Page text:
Blowout: High winds uproot trees, leave households without power
by Glenn Moore
Oct 31, 2013 | 3364 views | 0 0 comments | 8 8 recommendations | email to a friend | print
Wild winds whip Tracy
Fire crews check for damage to a power line near a tree that fell on 10th Street during a windstorm on Sunday, Oct. 27.  Glenn Moore/Tracy Press
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A tree lies across a car on Hoops Court on Monday, Oct. 28.  Photo courtesy Cindy Silligman
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High winds toppled trees and power lines around Tracy as a low-pressure storm system swept across the valley Sunday, Oct. 27.

Cindy Matthews, a forecaster for the National Weather Service, said on Tuesday, Oct. 29, that Sunday evening’s high winds were the result of a low-pressure system that backed into California from Canada.

That collided with a high-pressure system moving in from the west, and the pressure difference generated high winds throughout the San Joaquin Valley.

Matthews said a National Weather Service monitoring station four miles south of Tracy recorded a 45-mph gust at 10 p.m. The sustained wind speed was measured at 26 mph for the evening.

A certified weather watcher within Tracy with a LaCrosse Technology WS-2813 recorded sustained winds of 15 mph with gusts reaching 33 mph.

What was unusual, according to Matthews, was the lack of rain with the storm. Because the low-pressure system crossed the continent and not the ocean, it did not pick up any moisture.

Matthews said clouds moving through the valley on Tuesday were remnants of the low-pressure system that would give way to mostly sunny skies by the weekend. Temperatures were expected to be in the low 70s with mostly sunny skies.

Division Chief David Bramell of Tracy Fire Department said firefighters were kept busy with 55 calls for service in a 24-hour period beginning at 7 a.m. Sunday. During the peak winds, from 8 to 11 p.m., fire crews responded to 39 calls for service.

Meanwhile, winds toppled five tractor-trailer rigs on westbound Interstate 580.

Sgt. Robert Rickman of the Tracy-area California Highway Patrol said the five crashes occurred on a stretch of I-580 between Chrisman and Patterson Pass roads.

Rickman said the driver of one of the tractor-trailers had a broken arm and a broken collarbone because of the crash.

The highway patrol informed the California Department of Transportation, which issued a high-wind advisory for Tracy area roads on electronic road signs.

Rickman, also a Tracy city councilman, said the highway patrol also responded to numerous calls about fallen trees and power lines on county roads near Tracy.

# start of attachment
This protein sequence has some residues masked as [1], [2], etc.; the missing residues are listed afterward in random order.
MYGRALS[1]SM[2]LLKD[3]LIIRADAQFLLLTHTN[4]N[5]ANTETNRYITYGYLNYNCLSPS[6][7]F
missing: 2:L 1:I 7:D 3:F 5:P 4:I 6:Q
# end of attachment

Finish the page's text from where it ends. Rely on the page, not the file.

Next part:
A tree at Tracy Village Apartments, 435 E. Sixth St., fell on the building and blocked a stairwell. A ladder truck from Defense Logistics Agency Distribution San Joaquin was used to rescue a family of five from a second-story apartment.

Several trees on the 500 and 600 blocks of 10th Street snapped and blocked the street.

Chris Castro, a 10th Street resident, heard what he thought were firecrackers before he saw a tree near his home felled by the wind around 9:30 p.m..

"When I came outside, I heard a cracking — it was popping for about five minutes," he said. "I heard a long crack and the tree fell."

When the tree crashed into the house across the street from him, it pulled down power lines, and as the wind continued, Castro worried about damage to his property.

"It just got worse," he said. "The fences in back were ready to come down — these are old fences and trees."

Don Scholl, a city public works superintendent, said crews on Wednesday, Oct. 30, were still compiling the total number of trees damaged by the storm.

"Dozens of city trees had to be removed after the windstorm, and dozens more were damaged," he said.

Animal control officer Beth Palacios said the windstorm created more problems with stray animals than fireworks on the Fourth of July.

Palacios said on Wednesday, Oct. 30, that of the 16 stray dogs captured since Sunday, only nine had been returned to their owners. She said several other dogs were being held by residents who found them until they could be reunited with their families.

Fallen power lines also left some residents in the dark.

Denny Boyles, a Pacific Gas and Electric Co. spokesman, said five separate blackouts were reported on Sunday, affecting about 242 customers within city limits.

Boyles said the first reports arrived just after 8 p.m., and power was back on for most customers shortly before midnight.

On Monday, Oct. 28, many trees and branches still lay across fences and cars awaiting removal. A sign damaged in the windstorm dangled from a cord on the wall of the Opera House building at the corner of Ninth Street and Central Avenue.

Tree crews cut up the remains of broken branches and fallen trees in yards and streets across Tracy.

Contact Glenn Moore at 830-4252 or gmoore@tracypress.com.

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